We're living in the age of the customer experience

By Ian Robinson

Innovation takes on many forms, but nowhere is it more evident than in the delivery of a compelling customer experience. Across a broad range of industries and regions, organizations are increasingly being defined by the experiences they create. According to a report on digital reinvention, 54 percent of executives believe their customers' buying behaviors are shifting from a products- and services-based approach to an experience-based approach and, according to a Walker study, they're right. An astounding 86 percent of customers will pay more for a better customer experience. If they haven't started already, it is now imperative for businesses to make this transformation.

As the emphasis shifts from delivering a product or service to creating an experience, leadership teams should adjust their planning accordingly. Defining a compelling experience requires a deep understanding of the target customer's aspirations, motivations and behaviors. Fortunately, advances in technology can quickly deliver the contextual data that makes such insights possible — and actionable at exactly the right time. This is essential in a world where context is king.

Clearly, digital transformation is the enabler for many unique customer experiences. For example, the combination of always-on mobile devices with cloud-based scheduling services make ride-sharing possible, and home automation integrates natural language processing with the latest generation of connected devices.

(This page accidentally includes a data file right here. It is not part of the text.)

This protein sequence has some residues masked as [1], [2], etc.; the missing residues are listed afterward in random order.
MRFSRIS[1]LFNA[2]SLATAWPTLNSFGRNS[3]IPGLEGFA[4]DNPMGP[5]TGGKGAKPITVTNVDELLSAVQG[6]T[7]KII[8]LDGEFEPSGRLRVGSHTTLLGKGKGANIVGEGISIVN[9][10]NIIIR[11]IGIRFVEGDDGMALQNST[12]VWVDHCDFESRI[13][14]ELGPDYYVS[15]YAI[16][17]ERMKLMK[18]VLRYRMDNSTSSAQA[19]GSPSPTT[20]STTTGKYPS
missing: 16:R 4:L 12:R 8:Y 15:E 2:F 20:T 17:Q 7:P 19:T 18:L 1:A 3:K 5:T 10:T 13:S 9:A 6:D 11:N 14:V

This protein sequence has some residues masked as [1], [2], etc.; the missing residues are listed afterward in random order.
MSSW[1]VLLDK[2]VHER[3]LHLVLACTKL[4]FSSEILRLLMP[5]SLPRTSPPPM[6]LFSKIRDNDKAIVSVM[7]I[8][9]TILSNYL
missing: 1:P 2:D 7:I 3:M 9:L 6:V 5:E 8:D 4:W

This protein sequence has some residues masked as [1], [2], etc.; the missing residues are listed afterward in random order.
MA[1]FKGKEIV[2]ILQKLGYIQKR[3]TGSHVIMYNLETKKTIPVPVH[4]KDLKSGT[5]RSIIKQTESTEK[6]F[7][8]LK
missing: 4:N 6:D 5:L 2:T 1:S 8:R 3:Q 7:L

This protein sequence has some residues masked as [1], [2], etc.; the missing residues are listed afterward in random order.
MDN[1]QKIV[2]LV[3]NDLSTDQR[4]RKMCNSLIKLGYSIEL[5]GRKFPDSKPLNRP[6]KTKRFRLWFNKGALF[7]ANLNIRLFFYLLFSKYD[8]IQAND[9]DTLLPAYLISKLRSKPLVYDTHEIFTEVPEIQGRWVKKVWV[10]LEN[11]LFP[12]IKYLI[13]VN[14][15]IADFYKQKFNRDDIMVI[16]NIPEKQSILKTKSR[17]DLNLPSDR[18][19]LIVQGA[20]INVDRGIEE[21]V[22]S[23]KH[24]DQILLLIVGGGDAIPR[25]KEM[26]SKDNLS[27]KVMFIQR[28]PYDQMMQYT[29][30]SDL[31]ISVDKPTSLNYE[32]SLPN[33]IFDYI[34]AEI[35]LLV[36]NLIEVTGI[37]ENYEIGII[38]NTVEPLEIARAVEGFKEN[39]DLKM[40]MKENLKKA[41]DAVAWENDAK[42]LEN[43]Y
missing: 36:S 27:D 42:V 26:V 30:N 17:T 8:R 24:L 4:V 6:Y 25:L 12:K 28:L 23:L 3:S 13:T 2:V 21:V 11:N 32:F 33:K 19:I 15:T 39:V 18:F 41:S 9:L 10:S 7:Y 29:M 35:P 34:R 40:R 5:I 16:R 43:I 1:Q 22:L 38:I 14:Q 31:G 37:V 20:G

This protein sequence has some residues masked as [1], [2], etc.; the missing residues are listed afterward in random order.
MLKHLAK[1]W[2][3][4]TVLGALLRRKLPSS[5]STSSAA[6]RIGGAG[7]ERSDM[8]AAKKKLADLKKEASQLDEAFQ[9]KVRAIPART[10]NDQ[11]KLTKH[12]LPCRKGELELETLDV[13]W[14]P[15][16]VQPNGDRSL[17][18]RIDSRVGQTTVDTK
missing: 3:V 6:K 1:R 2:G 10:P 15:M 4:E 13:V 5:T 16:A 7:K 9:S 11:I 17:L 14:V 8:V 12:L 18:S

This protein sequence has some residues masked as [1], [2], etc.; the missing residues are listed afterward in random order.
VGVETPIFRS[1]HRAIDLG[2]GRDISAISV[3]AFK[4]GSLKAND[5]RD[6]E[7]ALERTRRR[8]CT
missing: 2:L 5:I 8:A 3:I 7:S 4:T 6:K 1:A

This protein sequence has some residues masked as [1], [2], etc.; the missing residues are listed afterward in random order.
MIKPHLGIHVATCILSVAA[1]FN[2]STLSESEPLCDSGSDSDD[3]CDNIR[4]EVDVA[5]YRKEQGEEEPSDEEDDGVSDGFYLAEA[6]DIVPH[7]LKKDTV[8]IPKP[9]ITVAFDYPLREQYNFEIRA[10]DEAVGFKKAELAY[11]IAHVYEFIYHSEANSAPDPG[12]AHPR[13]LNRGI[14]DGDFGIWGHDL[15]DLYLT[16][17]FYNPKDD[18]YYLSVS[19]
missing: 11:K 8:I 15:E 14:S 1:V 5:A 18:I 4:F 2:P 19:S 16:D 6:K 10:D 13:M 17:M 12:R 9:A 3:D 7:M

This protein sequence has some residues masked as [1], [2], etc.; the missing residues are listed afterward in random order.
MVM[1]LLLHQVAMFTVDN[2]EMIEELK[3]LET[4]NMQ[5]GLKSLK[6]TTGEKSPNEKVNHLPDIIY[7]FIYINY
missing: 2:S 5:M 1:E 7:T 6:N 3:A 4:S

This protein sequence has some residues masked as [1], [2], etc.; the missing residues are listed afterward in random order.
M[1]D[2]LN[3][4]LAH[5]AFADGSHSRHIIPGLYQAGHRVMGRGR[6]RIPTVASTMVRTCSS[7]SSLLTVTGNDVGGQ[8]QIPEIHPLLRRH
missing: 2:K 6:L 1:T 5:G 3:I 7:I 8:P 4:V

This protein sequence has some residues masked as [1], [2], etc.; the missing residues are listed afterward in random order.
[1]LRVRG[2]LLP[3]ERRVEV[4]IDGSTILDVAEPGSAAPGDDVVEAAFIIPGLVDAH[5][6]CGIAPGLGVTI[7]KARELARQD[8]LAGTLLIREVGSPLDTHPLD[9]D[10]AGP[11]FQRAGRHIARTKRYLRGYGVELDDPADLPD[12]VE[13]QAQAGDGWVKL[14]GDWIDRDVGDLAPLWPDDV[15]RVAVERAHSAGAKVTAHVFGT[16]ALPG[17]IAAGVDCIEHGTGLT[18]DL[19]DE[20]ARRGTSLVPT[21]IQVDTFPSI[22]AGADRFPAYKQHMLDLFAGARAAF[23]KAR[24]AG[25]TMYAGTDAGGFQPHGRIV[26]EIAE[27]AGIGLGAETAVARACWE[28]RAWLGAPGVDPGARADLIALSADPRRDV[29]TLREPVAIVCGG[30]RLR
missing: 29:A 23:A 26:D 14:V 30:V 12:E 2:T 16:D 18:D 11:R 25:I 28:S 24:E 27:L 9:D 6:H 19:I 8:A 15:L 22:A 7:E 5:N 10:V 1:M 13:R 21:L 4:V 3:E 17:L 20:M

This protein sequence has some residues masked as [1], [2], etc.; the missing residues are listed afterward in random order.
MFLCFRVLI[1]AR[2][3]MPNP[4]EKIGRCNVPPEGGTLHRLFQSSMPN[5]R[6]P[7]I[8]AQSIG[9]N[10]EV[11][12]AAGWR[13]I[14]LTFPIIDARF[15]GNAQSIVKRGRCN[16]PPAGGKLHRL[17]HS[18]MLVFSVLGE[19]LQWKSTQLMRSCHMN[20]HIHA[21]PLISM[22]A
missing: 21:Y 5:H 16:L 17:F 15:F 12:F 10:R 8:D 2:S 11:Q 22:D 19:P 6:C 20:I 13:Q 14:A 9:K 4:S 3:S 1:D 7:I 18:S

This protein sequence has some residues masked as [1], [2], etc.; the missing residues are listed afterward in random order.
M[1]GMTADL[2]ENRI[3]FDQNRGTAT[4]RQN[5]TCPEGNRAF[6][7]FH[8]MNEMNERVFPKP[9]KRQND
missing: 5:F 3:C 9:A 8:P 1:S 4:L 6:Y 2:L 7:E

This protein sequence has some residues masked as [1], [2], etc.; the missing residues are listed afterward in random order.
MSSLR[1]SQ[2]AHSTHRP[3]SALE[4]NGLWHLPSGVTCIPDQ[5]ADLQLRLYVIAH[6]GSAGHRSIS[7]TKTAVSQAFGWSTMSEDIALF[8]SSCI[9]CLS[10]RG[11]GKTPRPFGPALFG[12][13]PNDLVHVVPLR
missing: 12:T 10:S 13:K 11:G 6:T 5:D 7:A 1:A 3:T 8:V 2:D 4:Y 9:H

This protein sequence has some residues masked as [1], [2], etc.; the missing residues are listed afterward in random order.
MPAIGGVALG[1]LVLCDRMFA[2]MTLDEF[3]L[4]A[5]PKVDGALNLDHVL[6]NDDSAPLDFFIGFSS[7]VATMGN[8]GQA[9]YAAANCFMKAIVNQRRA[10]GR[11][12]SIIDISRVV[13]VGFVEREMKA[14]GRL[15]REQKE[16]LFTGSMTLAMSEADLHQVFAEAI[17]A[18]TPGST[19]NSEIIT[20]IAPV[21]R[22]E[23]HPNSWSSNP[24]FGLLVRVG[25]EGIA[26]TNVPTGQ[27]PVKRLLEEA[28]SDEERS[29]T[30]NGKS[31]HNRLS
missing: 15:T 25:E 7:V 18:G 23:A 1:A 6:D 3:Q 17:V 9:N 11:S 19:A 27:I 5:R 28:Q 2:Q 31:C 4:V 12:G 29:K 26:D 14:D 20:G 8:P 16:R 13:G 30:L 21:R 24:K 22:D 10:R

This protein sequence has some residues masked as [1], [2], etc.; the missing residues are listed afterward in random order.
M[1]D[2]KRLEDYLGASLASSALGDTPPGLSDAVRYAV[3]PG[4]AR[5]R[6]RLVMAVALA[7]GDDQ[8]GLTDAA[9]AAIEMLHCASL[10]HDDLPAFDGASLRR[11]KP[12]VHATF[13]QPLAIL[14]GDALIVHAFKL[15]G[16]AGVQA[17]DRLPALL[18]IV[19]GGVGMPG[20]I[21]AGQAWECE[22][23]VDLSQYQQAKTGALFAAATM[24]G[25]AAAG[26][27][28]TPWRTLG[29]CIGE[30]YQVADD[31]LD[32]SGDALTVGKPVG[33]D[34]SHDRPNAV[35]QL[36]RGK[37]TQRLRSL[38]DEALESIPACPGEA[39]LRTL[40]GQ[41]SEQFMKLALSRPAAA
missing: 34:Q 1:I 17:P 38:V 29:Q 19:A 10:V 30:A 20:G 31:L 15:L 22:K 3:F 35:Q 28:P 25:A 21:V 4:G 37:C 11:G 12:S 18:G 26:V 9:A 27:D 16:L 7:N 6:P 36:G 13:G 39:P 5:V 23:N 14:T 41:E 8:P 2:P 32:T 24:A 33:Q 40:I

Watch how companies are creating real-time experiences:

CIOs can lead their team in interpreting customer context by deploying the sensors, mobile devices, cloud-based APIs and other technologies necessary to capture an accurate snapshot of the customer and the environment at the right time. CIOs can also manage the teams who own, secure and manage the internal data that fills out a broader picture of the customer's history, background and needs. With 85 percent of CIOs focusing on enhancing their organizations' intelligence and insight, they can lead the way in the rapid integration of this diverse data to a form where insight can be made that translates to timely and engaging customer experiences.

Because any flaws or disconnects in such complex and fast-moving processes can negatively affect the all-important customer experience, CIOs must encourage their teams to maintain a holistic view and focus on the metrics that matter. Successful digital transformation initiatives can create unique and engaging customer experiences that inspire loyalty, drive referrals and outflank competitors. Conversely, IT projects constrained by an overly narrow, internal focus may fail to consider the final user experience and full business risk.

The role of the CIO continues to evolve, as technologies that were once limited to a small, tech-savvy team of specialists has now infiltrated every facet of life for employees and customers alike. Though decisions made by CIOs in the past typically affected a subset of knowledge workers, mobile has altered the math, and CIOs need to consider the full ecosystem. These days, CIO decisions — good or bad — can have broad and immediate repercussions across all employees, business partners and connected customers. The global CIO role has evolved and expanded, and now is the right time (maybe the last chance for some) to step up to the responsibility for digital transformation and experience-building.